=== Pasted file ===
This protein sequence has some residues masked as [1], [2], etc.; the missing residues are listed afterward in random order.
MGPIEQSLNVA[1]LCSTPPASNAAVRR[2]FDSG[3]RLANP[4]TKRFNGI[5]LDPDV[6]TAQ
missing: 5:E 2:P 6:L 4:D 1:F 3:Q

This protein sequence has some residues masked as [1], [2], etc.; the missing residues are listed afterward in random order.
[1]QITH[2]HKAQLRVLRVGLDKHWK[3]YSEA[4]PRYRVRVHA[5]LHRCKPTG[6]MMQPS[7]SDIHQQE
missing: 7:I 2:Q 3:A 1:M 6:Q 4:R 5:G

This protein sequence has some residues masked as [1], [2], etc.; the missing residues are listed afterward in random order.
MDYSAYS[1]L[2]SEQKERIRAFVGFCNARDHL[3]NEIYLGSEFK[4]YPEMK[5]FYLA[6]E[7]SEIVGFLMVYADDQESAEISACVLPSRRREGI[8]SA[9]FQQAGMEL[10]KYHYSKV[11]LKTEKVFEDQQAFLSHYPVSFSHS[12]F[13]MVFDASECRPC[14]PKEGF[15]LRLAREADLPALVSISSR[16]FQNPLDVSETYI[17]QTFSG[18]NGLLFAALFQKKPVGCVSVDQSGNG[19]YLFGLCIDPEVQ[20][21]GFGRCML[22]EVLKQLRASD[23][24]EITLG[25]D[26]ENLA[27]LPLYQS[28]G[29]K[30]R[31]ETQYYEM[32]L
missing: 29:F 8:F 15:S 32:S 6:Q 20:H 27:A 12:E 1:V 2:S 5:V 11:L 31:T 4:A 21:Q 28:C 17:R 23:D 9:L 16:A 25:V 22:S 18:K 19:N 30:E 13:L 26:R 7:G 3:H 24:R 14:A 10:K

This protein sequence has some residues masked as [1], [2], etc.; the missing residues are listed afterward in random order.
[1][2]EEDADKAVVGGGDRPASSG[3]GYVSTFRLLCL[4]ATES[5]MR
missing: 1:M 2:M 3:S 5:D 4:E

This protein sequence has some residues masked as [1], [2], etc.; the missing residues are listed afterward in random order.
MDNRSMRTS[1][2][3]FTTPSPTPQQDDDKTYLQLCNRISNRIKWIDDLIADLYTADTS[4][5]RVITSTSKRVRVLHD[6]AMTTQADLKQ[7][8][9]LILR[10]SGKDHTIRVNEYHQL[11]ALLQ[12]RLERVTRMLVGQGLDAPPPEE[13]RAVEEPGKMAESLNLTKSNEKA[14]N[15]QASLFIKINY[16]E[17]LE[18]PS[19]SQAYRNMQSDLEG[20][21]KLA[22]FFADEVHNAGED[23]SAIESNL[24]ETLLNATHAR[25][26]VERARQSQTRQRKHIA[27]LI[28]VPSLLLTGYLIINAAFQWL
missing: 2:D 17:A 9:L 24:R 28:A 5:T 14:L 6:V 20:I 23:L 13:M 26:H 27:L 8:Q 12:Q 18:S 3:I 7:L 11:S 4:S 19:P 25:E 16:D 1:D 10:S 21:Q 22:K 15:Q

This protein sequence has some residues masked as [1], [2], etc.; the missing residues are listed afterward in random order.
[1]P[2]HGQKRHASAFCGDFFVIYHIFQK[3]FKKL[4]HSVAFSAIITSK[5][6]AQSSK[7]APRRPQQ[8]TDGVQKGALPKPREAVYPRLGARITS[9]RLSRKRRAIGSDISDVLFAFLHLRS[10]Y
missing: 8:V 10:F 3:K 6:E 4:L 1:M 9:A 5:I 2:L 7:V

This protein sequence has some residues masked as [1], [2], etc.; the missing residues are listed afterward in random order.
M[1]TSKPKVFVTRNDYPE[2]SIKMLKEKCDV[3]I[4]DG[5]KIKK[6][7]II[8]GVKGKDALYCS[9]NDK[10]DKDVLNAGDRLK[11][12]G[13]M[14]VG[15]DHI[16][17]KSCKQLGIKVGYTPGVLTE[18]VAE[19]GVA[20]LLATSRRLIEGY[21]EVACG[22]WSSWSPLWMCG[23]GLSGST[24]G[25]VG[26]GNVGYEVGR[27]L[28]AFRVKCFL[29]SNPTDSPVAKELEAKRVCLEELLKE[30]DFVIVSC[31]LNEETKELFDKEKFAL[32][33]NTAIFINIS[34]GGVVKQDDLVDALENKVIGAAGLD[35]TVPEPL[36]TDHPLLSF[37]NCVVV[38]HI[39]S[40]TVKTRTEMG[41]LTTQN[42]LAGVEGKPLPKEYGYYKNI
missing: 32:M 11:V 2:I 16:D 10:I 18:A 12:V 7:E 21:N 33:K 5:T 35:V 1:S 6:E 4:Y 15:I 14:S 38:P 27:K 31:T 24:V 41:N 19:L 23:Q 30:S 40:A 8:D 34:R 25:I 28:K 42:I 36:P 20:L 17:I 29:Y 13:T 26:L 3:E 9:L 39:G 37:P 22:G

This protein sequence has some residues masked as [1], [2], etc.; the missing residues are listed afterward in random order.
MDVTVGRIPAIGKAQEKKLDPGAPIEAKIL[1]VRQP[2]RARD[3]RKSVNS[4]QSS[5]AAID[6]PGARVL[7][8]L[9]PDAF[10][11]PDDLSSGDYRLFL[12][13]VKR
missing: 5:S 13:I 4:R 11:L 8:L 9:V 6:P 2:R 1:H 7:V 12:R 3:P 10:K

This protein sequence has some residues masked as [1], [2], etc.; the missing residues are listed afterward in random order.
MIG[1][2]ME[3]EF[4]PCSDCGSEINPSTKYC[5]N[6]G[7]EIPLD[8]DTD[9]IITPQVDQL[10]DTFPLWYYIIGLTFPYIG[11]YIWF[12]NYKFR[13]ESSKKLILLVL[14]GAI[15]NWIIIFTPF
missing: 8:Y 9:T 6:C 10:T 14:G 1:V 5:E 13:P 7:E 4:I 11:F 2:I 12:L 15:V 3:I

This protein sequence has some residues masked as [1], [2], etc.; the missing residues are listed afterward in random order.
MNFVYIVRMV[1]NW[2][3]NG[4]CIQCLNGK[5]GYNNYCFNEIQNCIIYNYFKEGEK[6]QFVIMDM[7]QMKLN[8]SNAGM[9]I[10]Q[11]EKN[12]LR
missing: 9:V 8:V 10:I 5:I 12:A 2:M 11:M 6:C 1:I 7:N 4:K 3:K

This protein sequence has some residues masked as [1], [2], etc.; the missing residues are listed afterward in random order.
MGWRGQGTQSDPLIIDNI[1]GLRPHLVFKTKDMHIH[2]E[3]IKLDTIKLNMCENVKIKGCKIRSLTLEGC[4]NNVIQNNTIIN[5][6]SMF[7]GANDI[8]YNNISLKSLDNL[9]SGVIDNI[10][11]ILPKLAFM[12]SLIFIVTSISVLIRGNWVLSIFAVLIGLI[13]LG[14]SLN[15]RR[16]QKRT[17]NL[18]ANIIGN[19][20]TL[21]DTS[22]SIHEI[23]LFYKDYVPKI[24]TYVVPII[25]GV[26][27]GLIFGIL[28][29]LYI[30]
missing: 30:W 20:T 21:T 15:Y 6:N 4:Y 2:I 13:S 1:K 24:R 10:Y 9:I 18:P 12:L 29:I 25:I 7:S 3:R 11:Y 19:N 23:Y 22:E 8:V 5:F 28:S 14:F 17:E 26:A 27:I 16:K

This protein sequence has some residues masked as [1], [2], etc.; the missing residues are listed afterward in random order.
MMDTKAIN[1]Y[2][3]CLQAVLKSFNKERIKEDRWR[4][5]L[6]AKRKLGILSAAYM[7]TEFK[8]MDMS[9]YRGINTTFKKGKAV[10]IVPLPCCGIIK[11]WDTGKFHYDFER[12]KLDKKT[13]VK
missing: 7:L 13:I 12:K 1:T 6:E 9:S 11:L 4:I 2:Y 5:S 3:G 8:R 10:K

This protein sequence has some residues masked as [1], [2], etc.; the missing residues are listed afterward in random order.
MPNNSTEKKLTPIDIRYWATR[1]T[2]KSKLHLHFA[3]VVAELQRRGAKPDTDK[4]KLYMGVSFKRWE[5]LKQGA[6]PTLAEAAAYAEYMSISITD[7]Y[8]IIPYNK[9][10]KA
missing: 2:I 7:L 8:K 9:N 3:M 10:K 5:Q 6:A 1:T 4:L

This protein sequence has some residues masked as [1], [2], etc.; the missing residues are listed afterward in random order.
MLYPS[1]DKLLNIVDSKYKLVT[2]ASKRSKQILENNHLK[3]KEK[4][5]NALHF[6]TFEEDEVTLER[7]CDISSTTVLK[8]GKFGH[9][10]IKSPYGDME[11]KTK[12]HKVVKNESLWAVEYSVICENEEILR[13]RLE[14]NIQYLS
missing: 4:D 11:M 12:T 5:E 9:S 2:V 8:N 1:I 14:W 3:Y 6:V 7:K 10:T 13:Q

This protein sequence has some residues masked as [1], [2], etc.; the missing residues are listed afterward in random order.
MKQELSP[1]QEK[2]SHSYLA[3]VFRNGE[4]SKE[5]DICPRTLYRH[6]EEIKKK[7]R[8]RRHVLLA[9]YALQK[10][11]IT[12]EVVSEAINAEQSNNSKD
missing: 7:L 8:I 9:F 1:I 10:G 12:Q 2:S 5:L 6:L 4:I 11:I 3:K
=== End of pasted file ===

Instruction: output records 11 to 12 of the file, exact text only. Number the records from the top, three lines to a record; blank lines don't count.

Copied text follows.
This protein sequence has some residues masked as [1], [2], etc.; the missing residues are listed afterward in random order.
MGWRGQGTQSDPLIIDNI[1]GLRPHLVFKTKDMHIH[2]E[3]IKLDTIKLNMCENVKIKGCKIRSLTLEGC[4]NNVIQNNTIIN[5][6]SMF[7]GANDI[8]YNNISLKSLDNL[9]SGVIDNI[10][11]ILPKLAFM[12]SLIFIVTSISVLIRGNWVLSIFAVLIGLI[13]LG[14]SLN[15]RR[16]QKRT[17]NL[18]ANIIGN[19][20]TL[21]DTS[22]SIHEI[23]LFYKDYVPKI[24]TYVVPII[25]GV[26][27]GLIFGIL[28][29]LYI[30]
missing: 30:W 20:T 21:T 15:Y 6:N 4:Y 2:I 13:S 1:K 24:R 10:Y 9:I 18:P 12:L 29:I 25:I 7:S 3:R 11:Y 19:N 23:Y 22:E 8:V 5:F 28:S 14:F 17:E 26:A 27:I 16:K

This protein sequence has some residues masked as [1], [2], etc.; the missing residues are listed afterward in random order.
MMDTKAIN[1]Y[2][3]CLQAVLKSFNKERIKEDRWR[4][5]L[6]AKRKLGILSAAYM[7]TEFK[8]MDMS[9]YRGINTTFKKGKAV[10]IVPLPCCGIIK[11]WDTGKFHYDFER[12]KLDKKT[13]VK
missing: 7:L 13:I 12:K 1:T 6:E 9:S 11:L 4:I 2:Y 5:S 3:G 8:R 10:K